8 – 14 June 2014 marks Diabetes UK’s annual Diabetes Week which aims to raise awareness of the condition, and the NHS Health Check invites adults in England, aged 40 to 74, for a health assessment which aims to identify those at risk of serious, but potentially avoidable conditions, such as diabetes and heart disease. Given that concern, Dr Weil’s advice is very timely.
To keep blood sugar levels stable and diabetes at bay, weight control and regular exercise are helpful – but a healthy diet is a must. Some of these foods are familiar, some may not be, but adding them to your diet, can help lower blood sugar levels.
1 Green, leafy vegetables. Broccoli, spinach, and kale are good sources of fiber – which helps regulate blood sugar levels – and are high in vitamins A, C, and K as well. Plus, some studies have shown that eating vegetables can help prevent diabetes, so aim for four to five servings per day.
2 Beans and legumes. Beans of almost any variety as well as lentils are rich in folic acid, magnesium, potassium and soluble fiber – and are low-glycemic-load foods. Make sure you get one to two servings per day.
3 Cabbage. A very low-glycemic index food (near zero!), cabbage is high in fiber, low in calories, inexpensive and versatile. It’s especially useful for stabilizing blood-sugar levels because it converts to sugar very slowly in the body. Try eating more slaw, sauerkraut or kimchi.
4 Okra. This southern staple is high in soluble fiber – which slows down the digestion of carbohydrates and can help stabilize blood sugar – and is also a low glycemic-index food. Try adding it to your next pot of soup.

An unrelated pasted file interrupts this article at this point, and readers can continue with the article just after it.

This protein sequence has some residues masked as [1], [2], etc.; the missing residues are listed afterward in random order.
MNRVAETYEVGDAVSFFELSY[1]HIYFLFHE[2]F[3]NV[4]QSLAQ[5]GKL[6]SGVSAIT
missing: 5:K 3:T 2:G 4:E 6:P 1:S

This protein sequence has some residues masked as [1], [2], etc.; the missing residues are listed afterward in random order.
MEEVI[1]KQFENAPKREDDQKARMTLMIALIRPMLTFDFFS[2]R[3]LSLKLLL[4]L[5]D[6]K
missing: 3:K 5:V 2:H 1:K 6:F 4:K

5 Onions. This kitchen staple is more than a tasty addition to many dishes – onions offer blood-sugar lowering effects.
6 Maitake mushrooms. One of Dr. Weil’s favorites, maitake not only contain compounds that enhance immune function, but in one study people with type 2 diabetes were given maitake along with diabetes medication, and the result was lower blood sugar readings. Cook some up and serve them as a side dish.
7 Underground vegetables. Also known as “tubers,” veggies such as leeks, potatoes and yams have been shown in studies to lower or return to normal high blood sugar levels.
8 Brewer’s yeast. Rich in essential amino acids and B vitamins, brewer’s yeast may also lower blood sugar in people with type 2 diabetes, and may improve glucose tolerance, increase insulin sensitivity, and lower cholesterol as well. Shake some on your next batch of popped corn.
9 Prickly pear. The green pads of this plant are called nopal, and is more than a staple in Mexican cuisine – it is very low on the glycemic index and may have blood-sugar-lowering effects. Look for it at specialty or ethnic grocers.
10 Bitter melon. When cooked and added to other dishes, bitter melon will impart a unique flavor that may help glucose tolerance of people with type 2 diabetes, and help keep blood sugar levels in the normal range.
How does progesterone help blood sugar?
One of the many functions of progesterone is blood sugar regulation and in women such sugar imbalances are an increasingly common problem. This is related to oestrogen dominance, as hormonal imbalance and excess oestrogen from sources such as HRT and those chemical xenoestrogens in the environment are known to be a contributing factor.
Blood sugar imbalance can lead to diabetes as well as contributing to weight gain so getting control of your hormones is a good place to start and ensuring you have good progesterone levels will help that. Staying at an optimum weight, regular exercise and a healthy diet based around protein and complex carbohydrates will all improve your blood sugar levels, just stay away from quick fixes like sweets and sugary drinks as they will raise the levels, but you will also have the corresponding crash that inevitably follows.
If your life contains too many unhealthy elements you will also find a new book by Russ Shipton will give you definite food for thought. ‘Overload’ looks at the crisis in health we face in the developed countries from eating the wrong foods, and too much of them. This is creating a huge crisis in the NHS but it is preventable, and he offers strategies for improving health through increased self-responsibility. It is by New Generation Publishing at £9.99